Been a while…Simple network problems…

It has been some time since I last posted on this blog…

I decided to bring to live and to post on regular basis, I’ll try to cover a few topics from my day to day work…

Let’s start here and now…

Across my daily work, most of the problems come from the most overlooked things, like ARP, weired problem, weired behaviour, that you can’t explain…

For example, you have an online machine, and all of a sudden you loose connectivity and you can no longer login to it again even though you’re sure about the username/password you’re using, this can be a show stopper for some people, and cause them to look around and try to troubleshoot for hours and even for days…

For me, I check the simplest things 1st…

  1. Network connectivity (mii-tool, ethtool)
  2. IP configuration (simply do an ifconfig to double check the configuration)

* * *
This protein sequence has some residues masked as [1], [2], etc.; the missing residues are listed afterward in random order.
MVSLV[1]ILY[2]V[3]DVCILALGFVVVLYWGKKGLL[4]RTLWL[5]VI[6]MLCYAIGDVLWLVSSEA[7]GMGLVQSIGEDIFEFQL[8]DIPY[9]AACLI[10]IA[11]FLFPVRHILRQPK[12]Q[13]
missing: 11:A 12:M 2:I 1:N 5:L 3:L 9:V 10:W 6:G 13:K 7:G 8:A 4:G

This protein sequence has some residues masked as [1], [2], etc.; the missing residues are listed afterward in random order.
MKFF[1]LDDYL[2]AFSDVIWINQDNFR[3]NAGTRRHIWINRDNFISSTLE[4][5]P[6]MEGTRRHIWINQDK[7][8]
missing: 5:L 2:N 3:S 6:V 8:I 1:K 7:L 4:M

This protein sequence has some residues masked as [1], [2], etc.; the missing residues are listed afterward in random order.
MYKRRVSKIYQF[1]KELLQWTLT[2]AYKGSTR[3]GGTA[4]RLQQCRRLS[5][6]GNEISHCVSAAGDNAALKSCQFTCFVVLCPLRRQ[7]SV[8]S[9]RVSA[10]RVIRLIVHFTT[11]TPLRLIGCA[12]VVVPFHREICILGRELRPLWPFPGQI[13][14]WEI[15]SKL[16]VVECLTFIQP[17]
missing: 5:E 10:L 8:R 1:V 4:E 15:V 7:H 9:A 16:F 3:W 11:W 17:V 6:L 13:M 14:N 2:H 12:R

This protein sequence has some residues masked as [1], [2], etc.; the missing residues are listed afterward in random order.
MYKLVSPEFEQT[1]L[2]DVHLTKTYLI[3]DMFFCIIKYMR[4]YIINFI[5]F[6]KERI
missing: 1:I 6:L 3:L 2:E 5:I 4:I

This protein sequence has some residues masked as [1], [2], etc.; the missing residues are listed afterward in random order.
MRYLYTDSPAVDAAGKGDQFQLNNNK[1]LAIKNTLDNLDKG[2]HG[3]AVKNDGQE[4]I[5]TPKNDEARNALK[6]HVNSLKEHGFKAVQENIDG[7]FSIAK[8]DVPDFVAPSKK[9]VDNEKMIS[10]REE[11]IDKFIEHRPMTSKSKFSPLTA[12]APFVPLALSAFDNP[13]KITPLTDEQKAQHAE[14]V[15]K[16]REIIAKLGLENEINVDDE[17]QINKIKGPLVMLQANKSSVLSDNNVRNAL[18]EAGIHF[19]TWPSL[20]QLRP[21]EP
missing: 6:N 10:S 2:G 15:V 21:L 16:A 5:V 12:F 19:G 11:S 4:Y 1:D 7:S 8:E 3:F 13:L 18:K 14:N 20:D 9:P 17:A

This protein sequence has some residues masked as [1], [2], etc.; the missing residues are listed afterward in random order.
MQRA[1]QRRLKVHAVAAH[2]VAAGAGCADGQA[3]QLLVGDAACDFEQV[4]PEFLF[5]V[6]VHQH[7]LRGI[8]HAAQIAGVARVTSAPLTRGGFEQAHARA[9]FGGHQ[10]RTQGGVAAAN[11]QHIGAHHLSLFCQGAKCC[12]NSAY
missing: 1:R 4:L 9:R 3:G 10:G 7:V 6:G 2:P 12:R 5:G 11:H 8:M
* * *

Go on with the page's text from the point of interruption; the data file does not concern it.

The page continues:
3. IP conflicts

Network Connectivity

if you can still access the machine, let’s say through a local IP address with a seconday NIC, you might want to check the cable status, running mii-tool can give you a quick look, you should be seeing something like this…

[root@server3 ~]# mii-tool
eth0: negotiated 100baseTx-FD flow-control, link ok
eth1: no link

As you can see here, eth1 has no connection at all…

Also sometimes you may be experiencing some super slow transfers even between adjacent serevrs in the same subnet, you might be having a link in half duplex mode or even connected 10Mbit/sec speed, mii-tool will show you this too…

You can also force the link to a certain link speed, check this out…

[root@server3 ~]# mii-tool –help
usage: mii-tool [-VvRrwl] [-A media,… | -F media] [interface …]
       -V, –version               display version information